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'Michelangelos of Miami'

St. Thomas University exhibits the work of four artists, all local

MIAMI GARDENS | Catholic art is alive and well, states Isabel Medina — and she says she can prove it, 25 times.

That's the number of artworks in "Contemplations," the new exhibition she has put together at St. Thomas University. The exhibition shows the works of four artists, all born in Latin America but now residing in South Florida.

The "Michelangelos of Miami," she calls them.

"Many people look back 500 years to see religious art," said Medina, coordinator of STU's Favalora Archive and Museum, at the show's opening Nov. 7. "They don't know the incredible artworks being made in Miami."

Four artists pose for a group photo at the

Photographer: JIM DAVIS | FC

Four artists pose for a group photo at the "Contemplations" exhibition at St. Thomas University. From left are Emilio Falero, Beatriz Ramirez, Emilio Hector Rodriguez and Hernan Miranda.

Photographer: JIM DAVIS | FC

"Regreso del Hijo Prodigo" is one of six contributions by Hernan Miranda at the "Contemplations" exhibition at St. Thomas University.

Photographer: JIM DAVIS | FC

"Catholic art is alive and well," says Isabel Medina, curator for the "Contemplations" exhibition at St. Thomas University.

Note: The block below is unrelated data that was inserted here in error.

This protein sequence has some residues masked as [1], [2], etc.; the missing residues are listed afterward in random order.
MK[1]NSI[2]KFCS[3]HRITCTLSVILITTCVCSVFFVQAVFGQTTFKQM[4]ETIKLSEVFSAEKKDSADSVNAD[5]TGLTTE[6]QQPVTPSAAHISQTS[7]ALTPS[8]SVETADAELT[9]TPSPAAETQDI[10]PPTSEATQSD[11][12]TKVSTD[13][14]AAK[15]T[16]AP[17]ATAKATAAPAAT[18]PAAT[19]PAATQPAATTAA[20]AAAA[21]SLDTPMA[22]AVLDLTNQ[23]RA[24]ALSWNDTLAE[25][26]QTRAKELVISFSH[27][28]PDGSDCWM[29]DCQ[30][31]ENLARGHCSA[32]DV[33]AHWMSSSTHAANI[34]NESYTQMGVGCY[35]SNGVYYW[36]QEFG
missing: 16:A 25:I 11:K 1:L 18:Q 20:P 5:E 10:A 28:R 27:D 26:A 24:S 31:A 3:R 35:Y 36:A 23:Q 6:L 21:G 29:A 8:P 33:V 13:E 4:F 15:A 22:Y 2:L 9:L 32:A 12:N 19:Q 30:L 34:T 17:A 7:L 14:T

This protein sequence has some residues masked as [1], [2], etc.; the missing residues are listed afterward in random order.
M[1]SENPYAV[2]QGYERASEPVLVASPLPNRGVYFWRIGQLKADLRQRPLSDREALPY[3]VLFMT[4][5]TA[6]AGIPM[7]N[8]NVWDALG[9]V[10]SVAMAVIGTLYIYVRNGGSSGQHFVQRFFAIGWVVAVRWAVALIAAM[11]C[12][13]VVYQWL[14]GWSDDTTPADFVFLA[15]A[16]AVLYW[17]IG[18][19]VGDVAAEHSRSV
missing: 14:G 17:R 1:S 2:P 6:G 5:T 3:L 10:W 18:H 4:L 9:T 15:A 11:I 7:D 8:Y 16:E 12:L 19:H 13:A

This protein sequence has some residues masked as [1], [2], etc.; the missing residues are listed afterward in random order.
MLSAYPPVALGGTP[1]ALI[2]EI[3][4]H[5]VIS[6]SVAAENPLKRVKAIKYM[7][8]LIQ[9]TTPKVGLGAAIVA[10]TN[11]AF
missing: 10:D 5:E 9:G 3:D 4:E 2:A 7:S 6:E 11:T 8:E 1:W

The two dozen pieces actually span a longer time frame than 500 years. They include:

  • Renaissance and Baroque revival paintings by Emilio Falero, who works in acrylics as well as oil paint.
  • Lavishly jeweled portraits of Mary by Beatriz Ramirez, resembling eastern icons.
  • Intense windows onto biblical scenes by Hernan Miranda, using the smooth shading method known as chiaroscuro.
  • Organic, abstract acrylics by Emilio Hector Rodriguez, acting as foci for Bible verses.

Msgr. Franklyn Casale, STU president, said such exhibitions are a longtime part of the university tradition. He noted also that the Church has been a patron of the arts for centuries.

"And this [exhibition] is not just about what has been done before," added Msgr. Casale, who attended the opening. "It's about the creation of new art and new forms."

For Falero, one of two Cuban-Americans in the exhibition, such art shows help to counter what he sees as a "gloomy" trend in art, which he said often ignores religion or even opposes it. He said that art can even become part of the "new evangelization," as Pope Francis said in a documentary film this year.

"Art is more than a mirror of life — it's an X-ray of the soul," Falero said.  "We need to counter [secular art] with life and hope. We need more reconciliation, forgiveness, dialogue."

New styles and themes were definitely on display at the STU exhibit, as the four artists said after the press conference.

Falero's six contributions to "Contemplations" come closest to traditional Catholic art. His oils and acrylics show several views of Mary, from simple to ornate. One shows her with grapes and wheat, the basics of the bread and wine of the Eucharist.

Yet Falero innovates with a surreal, mixed-media Madonna. The folds of her robe, even the waves of her hair, show textures of rock or coral, seemingly embracing the natural world as she embraces the Baby Jesus.